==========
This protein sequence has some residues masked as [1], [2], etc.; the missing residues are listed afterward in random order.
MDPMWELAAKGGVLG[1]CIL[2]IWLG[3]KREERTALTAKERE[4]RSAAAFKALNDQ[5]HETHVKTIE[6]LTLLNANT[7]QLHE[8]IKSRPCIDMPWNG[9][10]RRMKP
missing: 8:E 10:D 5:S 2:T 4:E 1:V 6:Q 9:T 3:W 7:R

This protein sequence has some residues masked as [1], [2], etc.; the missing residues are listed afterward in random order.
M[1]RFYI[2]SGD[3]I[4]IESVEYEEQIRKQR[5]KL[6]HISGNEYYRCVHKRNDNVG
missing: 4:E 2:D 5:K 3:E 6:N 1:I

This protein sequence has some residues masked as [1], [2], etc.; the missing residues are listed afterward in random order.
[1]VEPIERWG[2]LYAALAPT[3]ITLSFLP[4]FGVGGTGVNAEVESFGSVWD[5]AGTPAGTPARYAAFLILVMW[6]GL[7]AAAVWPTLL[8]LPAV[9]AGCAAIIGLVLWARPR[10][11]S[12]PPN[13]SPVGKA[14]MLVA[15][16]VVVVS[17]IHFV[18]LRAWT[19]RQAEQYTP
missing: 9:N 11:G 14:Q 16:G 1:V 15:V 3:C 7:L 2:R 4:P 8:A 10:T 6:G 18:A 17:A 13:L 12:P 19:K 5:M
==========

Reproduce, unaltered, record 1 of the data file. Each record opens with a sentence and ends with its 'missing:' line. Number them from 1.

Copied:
This protein sequence has some residues masked as [1], [2], etc.; the missing residues are listed afterward in random order.
MDPMWELAAKGGVLG[1]CIL[2]IWLG[3]KREERTALTAKERE[4]RSAAAFKALNDQ[5]HETHVKTIE[6]LTLLNANT[7]QLHE[8]IKSRPCIDMPWNG[9][10]RRMKP
missing: 8:E 10:D 5:S 2:T 4:E 1:V 6:Q 9:T 3:W 7:R